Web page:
Wednesday, June 15, 2016

clipping. - Wriggle Review

In preparation for their as-of-now unannounced third LP, clipping has dropped Wriggle, a six-track EP composed of outtakes not quite up to par with what we’ll hear in the future. It’s a pleasant surprise for fans eager to hear the next work from clipping and the direction they’ll take. For head man Daveed Diggs though, this is an exhibition in workmanship, as many now know he's prominently featured in Hamilton, the broadway show that just took home 11 Tony awards. He didn’t need to continue clipping, a side project that comparatively means nothing, but he has, and for that we’re thankful. Wriggle, as is now tradition, starts off on the same foot as Midcity and CLPPNG, with an ‘Intro,’ unassuming on the outside, quick-tongued and lyrically vivid on the inside. This time we see Diggs speak on behalf of crumbling cities and those too financially thin to escape, forced to witness violent events unfold around them. And while that story doesn’t unfold in the remaining songs like CLPPNG did, it’s a necessary evil the group takes to embellish one of Hip-Hop’s best current rappers back into the fold. Wriggle, while not as experimental, shocking, or cohesive as their previous works, for obvious reasons, is another solid project with one of Hip-Hop’s most creative rappers at the helm.

The first actual song on Wriggle is ‘Shooter,’ and it answers a lot of questions almost instantly. While still engrained in the Industrial sound, using a litany of sound effects to structure the beat, it has a bouncy G-Funk appeal that makes it immediately relatable. clipping’s roots in the West Coast certainly has that effect. Not only that, Diggs’ lyrics and flow, with tongue-in-cheek punchline after punchline, bears similarities to the likes of a handful of mainstream rappers, namely Childish Gambino. It helps to introduce many to their more harsher elements, as the bulk of this EP has some of their most straight-forward sounds to date. In fact, apart from ‘Wriggle,’ the other three tracks make sure to put fun first, embedding the Industrial style after that has already been achieved. Not a coincidence that those three are the ones with featured artists, an eclectic range at that, but one that needs to compensate for Diggs-less verses. This is seen best on ‘Back Up’ where both ANTWON and Signor Benedick The Moor disappoint with flows and styles that just don’t fit, the production itself one of clipping’s worst, being too cluttered for its own good.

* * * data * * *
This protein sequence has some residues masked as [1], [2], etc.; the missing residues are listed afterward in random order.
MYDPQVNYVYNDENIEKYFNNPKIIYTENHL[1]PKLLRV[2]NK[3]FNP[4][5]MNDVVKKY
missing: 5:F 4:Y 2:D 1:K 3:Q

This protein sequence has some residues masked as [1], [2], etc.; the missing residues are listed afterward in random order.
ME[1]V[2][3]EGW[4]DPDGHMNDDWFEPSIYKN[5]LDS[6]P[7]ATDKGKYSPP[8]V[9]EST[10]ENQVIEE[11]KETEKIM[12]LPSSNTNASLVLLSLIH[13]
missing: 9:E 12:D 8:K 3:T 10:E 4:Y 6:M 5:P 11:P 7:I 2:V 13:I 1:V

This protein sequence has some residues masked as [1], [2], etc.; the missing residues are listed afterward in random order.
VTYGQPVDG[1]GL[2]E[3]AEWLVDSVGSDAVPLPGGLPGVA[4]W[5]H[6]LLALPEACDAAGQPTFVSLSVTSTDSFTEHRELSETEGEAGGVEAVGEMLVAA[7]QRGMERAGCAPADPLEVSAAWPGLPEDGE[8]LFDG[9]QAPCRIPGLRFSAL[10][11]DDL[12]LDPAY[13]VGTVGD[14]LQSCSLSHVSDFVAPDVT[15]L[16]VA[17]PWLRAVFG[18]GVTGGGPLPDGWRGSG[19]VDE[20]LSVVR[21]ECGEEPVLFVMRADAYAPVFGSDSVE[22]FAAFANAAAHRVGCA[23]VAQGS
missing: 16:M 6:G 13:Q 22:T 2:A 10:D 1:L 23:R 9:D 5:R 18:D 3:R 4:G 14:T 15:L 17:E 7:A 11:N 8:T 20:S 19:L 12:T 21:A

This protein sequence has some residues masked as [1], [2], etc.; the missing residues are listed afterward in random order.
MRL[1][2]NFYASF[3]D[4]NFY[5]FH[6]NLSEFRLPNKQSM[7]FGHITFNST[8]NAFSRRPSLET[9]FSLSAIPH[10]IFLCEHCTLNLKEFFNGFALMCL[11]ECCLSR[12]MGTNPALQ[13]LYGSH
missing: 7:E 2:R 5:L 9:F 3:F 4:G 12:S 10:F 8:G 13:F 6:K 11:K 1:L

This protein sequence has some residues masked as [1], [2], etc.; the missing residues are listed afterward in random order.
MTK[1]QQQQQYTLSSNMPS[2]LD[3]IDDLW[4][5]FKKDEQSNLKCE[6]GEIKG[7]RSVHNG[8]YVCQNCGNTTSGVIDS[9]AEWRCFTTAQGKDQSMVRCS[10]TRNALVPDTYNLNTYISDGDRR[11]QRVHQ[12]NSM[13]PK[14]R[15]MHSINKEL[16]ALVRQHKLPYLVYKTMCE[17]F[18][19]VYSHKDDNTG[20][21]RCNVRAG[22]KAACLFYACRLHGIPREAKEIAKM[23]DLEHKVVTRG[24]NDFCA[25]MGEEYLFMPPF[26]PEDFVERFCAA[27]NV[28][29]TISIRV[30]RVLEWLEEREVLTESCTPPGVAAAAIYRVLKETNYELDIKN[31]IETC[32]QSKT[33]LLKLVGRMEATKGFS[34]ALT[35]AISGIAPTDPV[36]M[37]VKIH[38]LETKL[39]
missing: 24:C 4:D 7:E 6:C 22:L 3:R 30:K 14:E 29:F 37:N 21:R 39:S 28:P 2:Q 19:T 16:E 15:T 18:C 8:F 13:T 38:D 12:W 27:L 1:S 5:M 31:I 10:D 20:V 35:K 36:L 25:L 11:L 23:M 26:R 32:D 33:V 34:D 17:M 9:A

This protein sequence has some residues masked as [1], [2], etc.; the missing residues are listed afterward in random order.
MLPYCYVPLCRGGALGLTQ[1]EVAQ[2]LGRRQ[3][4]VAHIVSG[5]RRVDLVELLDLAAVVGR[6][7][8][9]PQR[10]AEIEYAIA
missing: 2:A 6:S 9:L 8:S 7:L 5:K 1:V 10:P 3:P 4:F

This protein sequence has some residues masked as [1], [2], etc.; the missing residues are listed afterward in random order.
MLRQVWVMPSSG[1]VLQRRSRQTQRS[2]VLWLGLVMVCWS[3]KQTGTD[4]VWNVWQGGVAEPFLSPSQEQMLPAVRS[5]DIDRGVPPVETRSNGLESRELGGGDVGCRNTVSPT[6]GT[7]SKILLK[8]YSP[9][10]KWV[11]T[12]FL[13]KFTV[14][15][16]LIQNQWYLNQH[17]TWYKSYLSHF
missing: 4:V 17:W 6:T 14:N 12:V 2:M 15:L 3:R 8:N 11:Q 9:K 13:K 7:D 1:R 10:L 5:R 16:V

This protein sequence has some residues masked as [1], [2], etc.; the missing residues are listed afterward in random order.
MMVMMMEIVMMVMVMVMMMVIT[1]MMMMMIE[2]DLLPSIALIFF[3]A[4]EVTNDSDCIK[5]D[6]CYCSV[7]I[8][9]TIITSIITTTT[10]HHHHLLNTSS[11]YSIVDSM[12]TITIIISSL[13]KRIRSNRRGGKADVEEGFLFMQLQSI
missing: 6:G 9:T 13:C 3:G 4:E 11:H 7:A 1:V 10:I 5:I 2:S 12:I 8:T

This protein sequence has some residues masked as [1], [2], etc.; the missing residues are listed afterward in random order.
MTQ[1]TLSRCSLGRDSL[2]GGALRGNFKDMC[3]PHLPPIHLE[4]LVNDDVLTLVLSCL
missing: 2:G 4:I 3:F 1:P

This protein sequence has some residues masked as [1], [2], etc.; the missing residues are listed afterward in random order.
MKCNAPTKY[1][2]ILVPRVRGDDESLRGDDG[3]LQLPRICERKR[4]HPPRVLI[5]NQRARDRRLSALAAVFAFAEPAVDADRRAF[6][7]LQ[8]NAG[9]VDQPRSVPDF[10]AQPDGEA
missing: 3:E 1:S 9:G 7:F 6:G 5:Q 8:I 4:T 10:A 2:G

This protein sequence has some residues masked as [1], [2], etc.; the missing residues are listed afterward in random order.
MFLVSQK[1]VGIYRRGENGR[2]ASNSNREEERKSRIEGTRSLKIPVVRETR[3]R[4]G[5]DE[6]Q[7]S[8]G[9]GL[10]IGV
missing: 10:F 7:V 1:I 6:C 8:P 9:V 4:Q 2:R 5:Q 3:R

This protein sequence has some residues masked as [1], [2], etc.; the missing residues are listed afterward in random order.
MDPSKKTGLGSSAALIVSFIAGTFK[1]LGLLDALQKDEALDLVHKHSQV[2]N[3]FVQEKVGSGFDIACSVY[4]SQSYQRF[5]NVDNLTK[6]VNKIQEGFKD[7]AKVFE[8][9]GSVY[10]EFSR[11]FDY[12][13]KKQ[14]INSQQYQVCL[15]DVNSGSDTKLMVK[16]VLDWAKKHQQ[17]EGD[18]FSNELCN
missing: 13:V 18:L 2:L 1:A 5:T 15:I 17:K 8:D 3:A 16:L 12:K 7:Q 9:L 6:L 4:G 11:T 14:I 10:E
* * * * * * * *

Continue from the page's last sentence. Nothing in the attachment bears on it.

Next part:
The standout here is absolutely ‘Wriggle.’ Using a sample from Whitehouse, a Power Electrics band, you can really see the excessiveness shine in the production, which may be the group’s most daunting to date, incorporating elements of Glitch Hop and Techno that somehow fits around Diggs’ sickeningly fast flow. It’s a risk that pays off in spades. And while I’ve never been a fan of artists incorporating sexually soaked vocal samples, ‘Hot Fuck No Love’ brushes off the filthy interludes with a fiery Cakes Da Killa verse, the only one that comes close to Diggs on here. Finally, the finale ‘Our Time’ is an interesting piece, as for all intents and purposes it’s quite ordinary, revolving around a battered break-up through texts and cheating. It even features Diggs singing in falsetto, albeit for a moment, despite somehow being successful. The track, and EP, end with Nailah Middleton singing something not far removed from R&B, the contrast to the Noise behind her striking. It’s uncharacteristic for clipping, as is much of Wriggle from a distance, setting them up for an LP that could be their most inviting yet. Or this was a red herring, a quick stop-go that dabbles in convention, before a return to experimental storytelling hits us later this year.

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